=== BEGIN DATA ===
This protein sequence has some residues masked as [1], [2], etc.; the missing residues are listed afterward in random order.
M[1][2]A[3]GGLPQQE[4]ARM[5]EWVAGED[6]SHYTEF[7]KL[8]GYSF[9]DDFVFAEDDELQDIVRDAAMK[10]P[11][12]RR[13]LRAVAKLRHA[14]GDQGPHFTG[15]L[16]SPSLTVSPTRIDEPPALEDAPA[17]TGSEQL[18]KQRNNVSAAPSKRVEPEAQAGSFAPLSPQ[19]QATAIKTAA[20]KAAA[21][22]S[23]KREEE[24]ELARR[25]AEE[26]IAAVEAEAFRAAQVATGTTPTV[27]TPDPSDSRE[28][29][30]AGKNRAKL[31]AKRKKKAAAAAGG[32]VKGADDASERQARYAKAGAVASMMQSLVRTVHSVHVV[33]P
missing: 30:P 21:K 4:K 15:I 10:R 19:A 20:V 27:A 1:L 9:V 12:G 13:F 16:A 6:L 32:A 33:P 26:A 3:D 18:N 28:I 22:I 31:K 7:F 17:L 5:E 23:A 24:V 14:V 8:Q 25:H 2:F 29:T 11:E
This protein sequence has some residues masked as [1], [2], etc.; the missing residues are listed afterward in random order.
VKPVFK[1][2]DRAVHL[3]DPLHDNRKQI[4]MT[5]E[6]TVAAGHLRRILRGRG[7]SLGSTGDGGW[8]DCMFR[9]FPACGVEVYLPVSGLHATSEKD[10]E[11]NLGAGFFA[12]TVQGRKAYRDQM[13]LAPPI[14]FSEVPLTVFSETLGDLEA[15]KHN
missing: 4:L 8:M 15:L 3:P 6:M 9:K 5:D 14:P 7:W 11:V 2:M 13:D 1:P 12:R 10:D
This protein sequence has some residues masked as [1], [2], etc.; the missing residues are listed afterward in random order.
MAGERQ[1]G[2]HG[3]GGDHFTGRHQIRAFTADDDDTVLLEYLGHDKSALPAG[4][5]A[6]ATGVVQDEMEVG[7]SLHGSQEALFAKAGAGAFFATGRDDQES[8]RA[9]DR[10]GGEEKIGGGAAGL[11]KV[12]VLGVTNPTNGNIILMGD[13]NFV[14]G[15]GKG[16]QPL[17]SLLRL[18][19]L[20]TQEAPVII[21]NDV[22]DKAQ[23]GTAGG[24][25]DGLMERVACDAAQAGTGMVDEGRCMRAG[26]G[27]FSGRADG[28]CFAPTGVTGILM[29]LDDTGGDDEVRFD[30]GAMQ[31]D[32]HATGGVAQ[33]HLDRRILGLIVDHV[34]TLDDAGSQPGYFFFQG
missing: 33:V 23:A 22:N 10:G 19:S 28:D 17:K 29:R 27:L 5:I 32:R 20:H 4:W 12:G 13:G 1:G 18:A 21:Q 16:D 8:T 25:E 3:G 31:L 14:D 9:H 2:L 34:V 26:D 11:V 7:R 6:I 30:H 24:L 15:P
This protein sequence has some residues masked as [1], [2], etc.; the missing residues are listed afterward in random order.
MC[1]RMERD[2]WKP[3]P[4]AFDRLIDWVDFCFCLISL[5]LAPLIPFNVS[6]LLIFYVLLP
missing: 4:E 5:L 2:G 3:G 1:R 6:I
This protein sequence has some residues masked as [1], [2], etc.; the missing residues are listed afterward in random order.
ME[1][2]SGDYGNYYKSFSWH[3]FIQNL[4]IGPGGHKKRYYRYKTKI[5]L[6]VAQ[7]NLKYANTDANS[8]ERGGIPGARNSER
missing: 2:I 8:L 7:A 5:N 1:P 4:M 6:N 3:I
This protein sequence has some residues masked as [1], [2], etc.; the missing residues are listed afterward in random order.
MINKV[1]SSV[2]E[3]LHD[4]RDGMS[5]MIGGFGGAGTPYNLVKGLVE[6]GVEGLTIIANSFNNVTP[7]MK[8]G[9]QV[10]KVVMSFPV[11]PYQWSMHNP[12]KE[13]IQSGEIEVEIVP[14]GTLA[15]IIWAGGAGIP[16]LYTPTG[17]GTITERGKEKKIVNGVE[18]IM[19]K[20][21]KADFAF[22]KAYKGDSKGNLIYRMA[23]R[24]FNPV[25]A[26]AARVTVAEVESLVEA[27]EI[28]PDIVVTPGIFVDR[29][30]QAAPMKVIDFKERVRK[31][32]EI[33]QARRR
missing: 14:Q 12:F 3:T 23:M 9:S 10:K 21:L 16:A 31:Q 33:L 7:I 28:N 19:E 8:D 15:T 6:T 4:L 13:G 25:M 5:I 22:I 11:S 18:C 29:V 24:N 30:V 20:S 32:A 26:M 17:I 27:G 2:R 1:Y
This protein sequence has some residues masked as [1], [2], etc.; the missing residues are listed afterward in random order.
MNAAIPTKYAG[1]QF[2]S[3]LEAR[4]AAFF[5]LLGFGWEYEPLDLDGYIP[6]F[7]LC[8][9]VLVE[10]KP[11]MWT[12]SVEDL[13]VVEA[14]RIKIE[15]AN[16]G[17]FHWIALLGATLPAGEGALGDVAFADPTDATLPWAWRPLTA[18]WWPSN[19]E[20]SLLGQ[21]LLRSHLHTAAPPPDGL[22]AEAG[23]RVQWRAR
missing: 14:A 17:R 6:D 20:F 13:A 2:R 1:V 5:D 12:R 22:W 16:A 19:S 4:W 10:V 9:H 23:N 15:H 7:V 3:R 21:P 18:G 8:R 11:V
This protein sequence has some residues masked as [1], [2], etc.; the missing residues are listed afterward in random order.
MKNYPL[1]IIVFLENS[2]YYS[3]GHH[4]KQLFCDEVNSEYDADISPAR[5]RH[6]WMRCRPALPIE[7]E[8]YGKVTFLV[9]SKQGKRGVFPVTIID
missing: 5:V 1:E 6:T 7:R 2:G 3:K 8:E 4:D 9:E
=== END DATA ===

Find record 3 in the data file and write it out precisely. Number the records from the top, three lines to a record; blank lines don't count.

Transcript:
This protein sequence has some residues masked as [1], [2], etc.; the missing residues are listed afterward in random order.
MAGERQ[1]G[2]HG[3]GGDHFTGRHQIRAFTADDDDTVLLEYLGHDKSALPAG[4][5]A[6]ATGVVQDEMEVG[7]SLHGSQEALFAKAGAGAFFATGRDDQES[8]RA[9]DR[10]GGEEKIGGGAAGL[11]KV[12]VLGVTNPTNGNIILMGD[13]NFV[14]G[15]GKG[16]QPL[17]SLLRL[18][19]L[20]TQEAPVII[21]NDV[22]DKAQ[23]GTAGG[24][25]DGLMERVACDAAQAGTGMVDEGRCMRAG[26]G[27]FSGRADG[28]CFAPTGVTGILM[29]LDDTGGDDEVRFD[30]GAMQ[31]D[32]HATGGVAQ[33]HLDRRILGLIVDHV[34]TLDDAGSQPGYFFFQG
missing: 33:V 23:A 22:N 10:G 19:S 28:D 17:K 29:R 27:L 5:I 32:R 20:H 4:W 12:G 13:G 1:G 18:A 21:Q 16:D 8:T 25:E 3:G 31:L 14:D 9:H 2:L 34:V 26:D 11:V 7:R 6:I 30:H 24:L 15:P